May 7, 2007

Management improvements needed to ensure sustainable water resources in Canada

Canada's water governance and management institutions are currently ill-equipped to deal with the challenges that will threaten the sustainability of the nation's freshwater resources, a Conference Board of Canada study concludes. Changes will be needed in order to ensure the ability of these water resources to continue meeting the basic demands placed on them, i.e. water for drinking, for economic development and for maintaining healthy aquatic ecosystems.

North America's abundant freshwater resources have long supported human development. The rivers and lakes have been navigated for trade and exploration. They have supported agriculture, provided drinking water and have been harnessed to provide power to fuel economic development. Today, however, the availability of fresh water in boundless quantities can no longer be taken for granted.

The Conference Board study, carried out by the Leaders Forum on Water Resource Management and Governance, examined five watersheds across Canada to determine whether the governance and management institutions for these watersheds are adequately equipped to meet the multitude of challenges they face both today and in the near future. The resulting report, Navigating the Shoals: Assessing Water Governance and Management in Canada, outlines these challenges and, citing examples from the watersheds studied, makes six recommendations for improvement in this area.

The five watersheds selected for study included: the Abbotsford Sumas aquifer in British Columbia; the Okanagan basin, also in BC; the South Saskatchewan River basin, running through Alberta and Saskatchewan; the Grand River watershed in Ontario; and the Ottawa River basin, straddling Ontario and Quebec.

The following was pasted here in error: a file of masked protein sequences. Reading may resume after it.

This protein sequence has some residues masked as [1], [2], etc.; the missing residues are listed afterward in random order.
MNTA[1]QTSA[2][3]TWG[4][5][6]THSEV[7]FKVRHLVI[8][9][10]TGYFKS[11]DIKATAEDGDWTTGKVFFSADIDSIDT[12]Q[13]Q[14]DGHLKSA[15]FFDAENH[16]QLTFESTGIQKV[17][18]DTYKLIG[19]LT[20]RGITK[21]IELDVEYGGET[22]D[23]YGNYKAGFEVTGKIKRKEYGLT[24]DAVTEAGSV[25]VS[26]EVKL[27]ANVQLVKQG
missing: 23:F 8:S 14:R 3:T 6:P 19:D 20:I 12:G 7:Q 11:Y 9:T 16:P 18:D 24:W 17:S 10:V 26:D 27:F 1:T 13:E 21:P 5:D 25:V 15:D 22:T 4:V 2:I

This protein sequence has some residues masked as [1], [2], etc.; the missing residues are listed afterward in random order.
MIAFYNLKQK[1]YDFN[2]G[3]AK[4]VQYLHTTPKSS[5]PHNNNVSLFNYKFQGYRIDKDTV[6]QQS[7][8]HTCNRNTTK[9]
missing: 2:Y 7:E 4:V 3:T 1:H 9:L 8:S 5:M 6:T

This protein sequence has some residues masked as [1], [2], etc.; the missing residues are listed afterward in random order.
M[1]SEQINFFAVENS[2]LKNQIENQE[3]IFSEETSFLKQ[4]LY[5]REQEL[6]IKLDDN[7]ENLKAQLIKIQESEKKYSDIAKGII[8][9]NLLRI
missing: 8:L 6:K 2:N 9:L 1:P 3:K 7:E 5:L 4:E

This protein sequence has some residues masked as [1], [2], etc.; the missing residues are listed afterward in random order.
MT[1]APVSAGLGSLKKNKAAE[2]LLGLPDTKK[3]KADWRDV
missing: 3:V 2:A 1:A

In all of these, the researchers found that water managers are already facing significant challenges in maintaining water quantity and quality. In many regions of Canada, water quality and quantity are under stress. In one notable recent public policy decision, for example, the Alberta government announced that it would no longer accept applications for new water allocations in the Bow, Oldman and South Saskatchewan River sub-basins.

These challenges will only increase in the coming decades as managers deal with the hydrologic effects of climate change and the resource needs of a sustainable ecosystem, together with growing population, demographic and economic pressures.

At this point, says the report, our water institutions are not ready for the challenges ahead. To a great extent, water managers do not always have the required policy clarity, mandates for action or information resources to determine the optimal method of delivering water services into the future.

The concept of governance encompasses the process and structure of decision-making, the report explains. Its effectiveness (or lack of same) at the organizational level is based on the interaction of power, relationships and accountability. Governance is the platform on which effective resource management is built.